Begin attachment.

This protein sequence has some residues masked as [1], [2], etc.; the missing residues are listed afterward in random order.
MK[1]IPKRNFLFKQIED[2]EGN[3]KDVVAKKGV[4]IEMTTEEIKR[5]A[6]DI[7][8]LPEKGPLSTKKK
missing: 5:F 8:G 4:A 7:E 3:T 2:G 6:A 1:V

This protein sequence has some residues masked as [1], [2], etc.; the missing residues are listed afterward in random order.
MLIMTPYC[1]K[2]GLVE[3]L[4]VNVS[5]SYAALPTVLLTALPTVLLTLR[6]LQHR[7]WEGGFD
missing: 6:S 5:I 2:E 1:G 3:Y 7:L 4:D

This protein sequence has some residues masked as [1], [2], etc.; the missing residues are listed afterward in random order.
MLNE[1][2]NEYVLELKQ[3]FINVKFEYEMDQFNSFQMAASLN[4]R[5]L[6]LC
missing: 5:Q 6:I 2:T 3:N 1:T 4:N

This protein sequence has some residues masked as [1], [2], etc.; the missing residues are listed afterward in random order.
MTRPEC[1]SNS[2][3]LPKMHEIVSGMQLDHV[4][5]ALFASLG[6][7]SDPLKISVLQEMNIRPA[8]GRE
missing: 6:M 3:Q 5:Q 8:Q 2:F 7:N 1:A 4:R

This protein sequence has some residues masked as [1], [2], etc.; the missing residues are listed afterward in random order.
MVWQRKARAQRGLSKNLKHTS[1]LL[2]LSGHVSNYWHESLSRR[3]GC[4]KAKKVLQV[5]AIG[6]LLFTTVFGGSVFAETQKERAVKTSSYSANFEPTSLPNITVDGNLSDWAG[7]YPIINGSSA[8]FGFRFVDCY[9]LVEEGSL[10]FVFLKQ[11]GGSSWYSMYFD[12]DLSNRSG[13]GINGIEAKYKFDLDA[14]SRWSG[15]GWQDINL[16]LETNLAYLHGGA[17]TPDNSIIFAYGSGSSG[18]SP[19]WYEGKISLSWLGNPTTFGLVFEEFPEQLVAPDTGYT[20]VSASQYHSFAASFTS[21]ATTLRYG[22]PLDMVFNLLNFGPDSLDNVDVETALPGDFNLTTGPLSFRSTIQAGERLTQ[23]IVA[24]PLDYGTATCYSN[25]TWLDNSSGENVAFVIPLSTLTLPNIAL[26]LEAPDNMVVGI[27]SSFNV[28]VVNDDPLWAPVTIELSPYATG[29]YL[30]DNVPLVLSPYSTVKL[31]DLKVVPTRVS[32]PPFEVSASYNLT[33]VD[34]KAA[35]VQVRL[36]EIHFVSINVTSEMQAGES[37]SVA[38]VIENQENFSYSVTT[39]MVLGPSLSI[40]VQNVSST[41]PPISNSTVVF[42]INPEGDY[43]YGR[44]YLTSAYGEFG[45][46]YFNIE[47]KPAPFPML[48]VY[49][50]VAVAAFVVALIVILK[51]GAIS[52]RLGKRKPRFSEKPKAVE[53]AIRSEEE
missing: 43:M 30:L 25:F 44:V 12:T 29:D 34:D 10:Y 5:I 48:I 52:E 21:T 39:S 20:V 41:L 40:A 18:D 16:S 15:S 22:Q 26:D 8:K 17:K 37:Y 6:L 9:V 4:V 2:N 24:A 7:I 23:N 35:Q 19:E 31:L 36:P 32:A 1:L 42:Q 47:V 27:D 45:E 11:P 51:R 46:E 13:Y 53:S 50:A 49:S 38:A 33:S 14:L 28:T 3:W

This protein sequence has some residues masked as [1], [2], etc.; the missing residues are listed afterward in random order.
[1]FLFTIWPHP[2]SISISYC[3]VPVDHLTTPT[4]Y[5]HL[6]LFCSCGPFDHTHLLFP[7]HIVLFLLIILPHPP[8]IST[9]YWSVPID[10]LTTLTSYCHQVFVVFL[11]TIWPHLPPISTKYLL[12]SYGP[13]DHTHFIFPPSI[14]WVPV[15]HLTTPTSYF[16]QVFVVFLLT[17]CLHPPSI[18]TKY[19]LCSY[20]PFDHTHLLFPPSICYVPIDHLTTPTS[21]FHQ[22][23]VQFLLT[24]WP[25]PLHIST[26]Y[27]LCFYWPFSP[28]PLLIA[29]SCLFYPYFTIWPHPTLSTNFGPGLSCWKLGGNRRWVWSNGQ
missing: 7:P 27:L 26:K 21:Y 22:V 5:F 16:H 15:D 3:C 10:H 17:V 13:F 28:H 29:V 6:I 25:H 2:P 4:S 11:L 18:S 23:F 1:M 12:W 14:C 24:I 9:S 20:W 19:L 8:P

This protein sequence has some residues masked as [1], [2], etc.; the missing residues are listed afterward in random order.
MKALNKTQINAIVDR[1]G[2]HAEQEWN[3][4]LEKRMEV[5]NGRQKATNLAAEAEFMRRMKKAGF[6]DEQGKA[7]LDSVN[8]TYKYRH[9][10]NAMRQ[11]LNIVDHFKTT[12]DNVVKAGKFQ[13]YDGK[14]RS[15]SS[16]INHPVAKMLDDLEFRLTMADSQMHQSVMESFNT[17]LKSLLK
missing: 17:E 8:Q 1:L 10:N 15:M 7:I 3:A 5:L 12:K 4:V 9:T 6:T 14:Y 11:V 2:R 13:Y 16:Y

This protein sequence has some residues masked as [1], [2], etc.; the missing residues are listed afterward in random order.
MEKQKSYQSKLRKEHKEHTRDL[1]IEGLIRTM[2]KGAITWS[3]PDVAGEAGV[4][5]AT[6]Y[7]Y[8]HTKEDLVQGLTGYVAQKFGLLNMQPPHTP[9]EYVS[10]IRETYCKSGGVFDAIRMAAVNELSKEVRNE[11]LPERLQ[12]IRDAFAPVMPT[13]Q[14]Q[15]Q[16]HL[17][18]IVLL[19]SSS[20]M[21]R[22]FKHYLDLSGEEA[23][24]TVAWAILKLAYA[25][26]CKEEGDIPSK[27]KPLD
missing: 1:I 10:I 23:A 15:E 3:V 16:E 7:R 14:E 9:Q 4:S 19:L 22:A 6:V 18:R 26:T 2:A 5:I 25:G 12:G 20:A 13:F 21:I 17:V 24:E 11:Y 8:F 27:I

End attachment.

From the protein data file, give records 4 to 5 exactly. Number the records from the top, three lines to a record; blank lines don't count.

This protein sequence has some residues masked as [1], [2], etc.; the missing residues are listed afterward in random order.
MTRPEC[1]SNS[2][3]LPKMHEIVSGMQLDHV[4][5]ALFASLG[6][7]SDPLKISVLQEMNIRPA[8]GRE
missing: 6:M 3:Q 5:Q 8:Q 2:F 7:N 1:A 4:R

This protein sequence has some residues masked as [1], [2], etc.; the missing residues are listed afterward in random order.
MVWQRKARAQRGLSKNLKHTS[1]LL[2]LSGHVSNYWHESLSRR[3]GC[4]KAKKVLQV[5]AIG[6]LLFTTVFGGSVFAETQKERAVKTSSYSANFEPTSLPNITVDGNLSDWAG[7]YPIINGSSA[8]FGFRFVDCY[9]LVEEGSL[10]FVFLKQ[11]GGSSWYSMYFD[12]DLSNRSG[13]GINGIEAKYKFDLDA[14]SRWSG[15]GWQDINL[16]LETNLAYLHGGA[17]TPDNSIIFAYGSGSSG[18]SP[19]WYEGKISLSWLGNPTTFGLVFEEFPEQLVAPDTGYT[20]VSASQYHSFAASFTS[21]ATTLRYG[22]PLDMVFNLLNFGPDSLDNVDVETALPGDFNLTTGPLSFRSTIQAGERLTQ[23]IVA[24]PLDYGTATCYSN[25]TWLDNSSGENVAFVIPLSTLTLPNIAL[26]LEAPDNMVVGI[27]SSFNV[28]VVNDDPLWAPVTIELSPYATG[29]YL[30]DNVPLVLSPYSTVKL[31]DLKVVPTRVS[32]PPFEVSASYNLT[33]VD[34]KAA[35]VQVRL[36]EIHFVSINVTSEMQAGES[37]SVA[38]VIENQENFSYSVTT[39]MVLGPSLSI[40]VQNVSST[41]PPISNSTVVF[42]INPEGDY[43]YGR[44]YLTSAYGEFG[45][46]YFNIE[47]KPAPFPML[48]VY[49][50]VAVAAFVVALIVILK[51]GAIS[52]RLGKRKPRFSEKPKAVE[53]AIRSEEE
missing: 43:M 30:L 25:F 44:V 12:T 29:D 34:D 10:Y 5:I 48:I 52:E 21:T 39:S 20:V 41:L 40:A 18:D 16:S 15:S 22:Q 26:D 8:K 17:K 37:Y 6:L 9:V 4:V 2:N 24:A 7:I 23:N 35:Q 19:E 31:L 36:P 32:A 1:L 42:Q 47:V 27:D 45:E 11:P 51:R 46:E 13:Y 53:S 50:A 49:S 38:A 33:S 14:L 28:T 3:W